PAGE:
Systematic Parasitology

, Volume 59, Issue 3, pp 211–221

Anthobothrium lesteri n. sp. (Cestoda: Tetraphyllidea) in Carcharhinus melanopterus from Heron Island, Australia, with comments on its site, mode of attachment, reproductive strategy and membership of the genus

  • H.H. Williams
  • M.D.B. Burt
  • J.N. Caira
Article

DOI: 10.1023/B:SYPA.0000048100.77351.9f

Cite this article as:
Williams, H., Burt, M. & Caira, J. Syst Parasitol (2004) 59: 211. doi:10.1023/B:SYPA.0000048100.77351.9f

Abstract

Anthobothrium lesteri n. sp. in Carcharhinus melanopterus from Heron Island, Australia is described and figured. A combination of characters, namely the number of testes, a weakly laciniate strobila and mature proglottis which is conspicuously longer than wide distinguishes it from other species that appear to be consistent with van Beneden's original concept of Anthobothrium. The scolex and the peduncle are relatively small and frail when compared with the rest of the strobila and with the detached proglottis. A myzorhynchus is absent and the stalked, undivided, simple bothridia have thickened margins. Two circular areas of muscles, which resemble accessory suckers, occur in the centre of each bothridium. There is a distinct cephalic peduncle with spiniform blade-like microtriches followed by craspedote proglottides which have a posterior four-lobed velum. Apolysis is well developed and the oncosphere has a polar filament and a dense covering of spines. Comments are made on the site, the mode of attachment, an aspect of the reproductive strategy of the new species in relation to intestinal eversion in some sharks, and membership of the genus.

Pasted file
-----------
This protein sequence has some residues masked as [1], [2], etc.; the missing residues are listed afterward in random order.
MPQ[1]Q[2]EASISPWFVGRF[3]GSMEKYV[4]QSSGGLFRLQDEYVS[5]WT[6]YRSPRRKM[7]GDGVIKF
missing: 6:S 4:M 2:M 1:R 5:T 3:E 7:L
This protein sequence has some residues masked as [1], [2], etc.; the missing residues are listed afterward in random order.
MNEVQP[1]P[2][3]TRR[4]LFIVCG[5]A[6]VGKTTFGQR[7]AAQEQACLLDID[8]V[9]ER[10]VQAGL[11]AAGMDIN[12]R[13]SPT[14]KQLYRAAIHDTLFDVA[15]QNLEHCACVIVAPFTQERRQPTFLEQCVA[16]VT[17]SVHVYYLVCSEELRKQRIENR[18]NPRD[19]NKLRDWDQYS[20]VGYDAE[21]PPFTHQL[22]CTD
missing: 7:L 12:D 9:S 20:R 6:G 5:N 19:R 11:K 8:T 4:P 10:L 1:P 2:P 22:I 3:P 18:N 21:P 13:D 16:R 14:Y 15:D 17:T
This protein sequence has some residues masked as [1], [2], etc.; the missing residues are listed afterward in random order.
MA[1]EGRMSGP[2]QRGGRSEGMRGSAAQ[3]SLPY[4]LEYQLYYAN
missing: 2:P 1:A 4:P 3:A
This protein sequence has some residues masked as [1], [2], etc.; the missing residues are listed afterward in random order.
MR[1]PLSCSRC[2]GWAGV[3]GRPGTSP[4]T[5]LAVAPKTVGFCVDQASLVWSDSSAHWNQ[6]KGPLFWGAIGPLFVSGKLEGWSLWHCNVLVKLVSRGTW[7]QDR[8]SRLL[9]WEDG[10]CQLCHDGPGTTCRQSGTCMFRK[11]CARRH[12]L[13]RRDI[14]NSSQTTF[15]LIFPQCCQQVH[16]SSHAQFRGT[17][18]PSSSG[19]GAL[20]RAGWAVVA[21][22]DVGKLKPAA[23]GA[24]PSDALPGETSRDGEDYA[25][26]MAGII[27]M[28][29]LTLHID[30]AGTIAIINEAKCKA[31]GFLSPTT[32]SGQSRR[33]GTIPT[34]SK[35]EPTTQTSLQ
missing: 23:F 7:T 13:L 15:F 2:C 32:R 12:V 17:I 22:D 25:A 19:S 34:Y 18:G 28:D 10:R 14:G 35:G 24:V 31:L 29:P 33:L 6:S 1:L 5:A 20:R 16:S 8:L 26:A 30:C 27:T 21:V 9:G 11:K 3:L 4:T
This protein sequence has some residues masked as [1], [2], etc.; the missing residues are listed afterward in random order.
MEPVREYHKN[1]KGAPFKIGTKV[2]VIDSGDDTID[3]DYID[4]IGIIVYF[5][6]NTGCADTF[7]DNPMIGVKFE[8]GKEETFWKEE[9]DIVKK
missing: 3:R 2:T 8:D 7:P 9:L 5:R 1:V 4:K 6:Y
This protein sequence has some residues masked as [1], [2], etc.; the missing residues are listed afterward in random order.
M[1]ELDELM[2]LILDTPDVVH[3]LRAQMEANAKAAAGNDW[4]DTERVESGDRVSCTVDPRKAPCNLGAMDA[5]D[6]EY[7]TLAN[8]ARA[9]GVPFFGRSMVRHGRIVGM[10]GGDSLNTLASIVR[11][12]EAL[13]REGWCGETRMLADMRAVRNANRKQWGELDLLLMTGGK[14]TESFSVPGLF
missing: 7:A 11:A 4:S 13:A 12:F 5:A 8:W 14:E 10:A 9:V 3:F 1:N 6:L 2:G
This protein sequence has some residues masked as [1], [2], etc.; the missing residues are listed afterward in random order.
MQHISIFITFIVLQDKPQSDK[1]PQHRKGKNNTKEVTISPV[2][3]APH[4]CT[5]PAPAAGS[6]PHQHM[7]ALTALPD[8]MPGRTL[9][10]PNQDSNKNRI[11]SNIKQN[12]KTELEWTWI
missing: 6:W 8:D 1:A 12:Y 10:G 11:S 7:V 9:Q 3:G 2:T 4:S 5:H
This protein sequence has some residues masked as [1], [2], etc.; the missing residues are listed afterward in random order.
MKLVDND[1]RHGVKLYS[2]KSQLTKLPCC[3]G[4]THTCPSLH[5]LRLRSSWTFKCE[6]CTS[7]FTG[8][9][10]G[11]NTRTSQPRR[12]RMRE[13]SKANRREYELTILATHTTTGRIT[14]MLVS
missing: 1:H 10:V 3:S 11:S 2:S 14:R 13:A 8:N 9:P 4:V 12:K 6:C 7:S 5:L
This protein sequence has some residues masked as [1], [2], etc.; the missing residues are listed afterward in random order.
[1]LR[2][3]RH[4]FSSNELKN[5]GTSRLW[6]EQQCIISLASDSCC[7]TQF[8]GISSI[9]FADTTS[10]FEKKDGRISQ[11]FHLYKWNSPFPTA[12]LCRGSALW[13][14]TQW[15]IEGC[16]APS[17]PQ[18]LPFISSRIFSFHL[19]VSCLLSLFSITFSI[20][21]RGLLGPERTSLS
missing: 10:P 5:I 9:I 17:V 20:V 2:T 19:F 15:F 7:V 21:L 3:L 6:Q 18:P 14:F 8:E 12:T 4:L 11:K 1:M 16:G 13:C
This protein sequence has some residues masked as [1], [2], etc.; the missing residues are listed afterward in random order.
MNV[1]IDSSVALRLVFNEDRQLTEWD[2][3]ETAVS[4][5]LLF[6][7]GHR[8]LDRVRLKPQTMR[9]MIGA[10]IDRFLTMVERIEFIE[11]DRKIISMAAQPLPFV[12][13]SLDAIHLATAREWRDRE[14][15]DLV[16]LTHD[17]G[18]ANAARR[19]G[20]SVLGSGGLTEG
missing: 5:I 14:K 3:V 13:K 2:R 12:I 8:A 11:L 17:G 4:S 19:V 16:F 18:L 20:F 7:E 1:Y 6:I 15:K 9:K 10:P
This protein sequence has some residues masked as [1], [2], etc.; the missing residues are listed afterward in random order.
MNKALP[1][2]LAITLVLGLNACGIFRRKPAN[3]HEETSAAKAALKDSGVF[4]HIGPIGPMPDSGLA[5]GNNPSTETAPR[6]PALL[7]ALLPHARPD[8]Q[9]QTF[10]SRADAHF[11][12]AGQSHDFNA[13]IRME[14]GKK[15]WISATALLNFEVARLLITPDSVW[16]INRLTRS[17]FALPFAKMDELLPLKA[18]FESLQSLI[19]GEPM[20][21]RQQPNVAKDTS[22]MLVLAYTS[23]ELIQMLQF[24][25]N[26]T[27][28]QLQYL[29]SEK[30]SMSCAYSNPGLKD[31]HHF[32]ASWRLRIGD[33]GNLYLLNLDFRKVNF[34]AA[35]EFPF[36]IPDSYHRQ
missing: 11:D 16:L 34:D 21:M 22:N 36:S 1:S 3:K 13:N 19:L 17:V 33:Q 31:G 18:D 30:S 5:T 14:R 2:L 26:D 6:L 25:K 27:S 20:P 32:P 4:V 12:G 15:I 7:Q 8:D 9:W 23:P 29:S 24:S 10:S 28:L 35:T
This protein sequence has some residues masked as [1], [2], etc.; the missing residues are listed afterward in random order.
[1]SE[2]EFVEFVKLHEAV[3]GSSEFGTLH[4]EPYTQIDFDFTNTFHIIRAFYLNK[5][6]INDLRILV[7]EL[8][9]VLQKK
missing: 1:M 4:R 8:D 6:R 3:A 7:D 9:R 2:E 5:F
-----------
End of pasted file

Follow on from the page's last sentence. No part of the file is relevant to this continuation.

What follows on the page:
Copyright information

© Kluwer Academic Publishers 2004

Authors and Affiliations

  • H.H. Williams
    • 1
    • 2
  • M.D.B. Burt
    • 3
  • J.N. Caira
    • 1
  1. 1.Department of Ecology & Evolutionary BiologyUniversity of ConnecticutStorrsUSA
  2. 2.School of BiosciencesCardiff UniversityCardiffUK
  3. 3.Biology DepartmentUniversity of New BrunswickFrederictonCanada

Personalised recommendations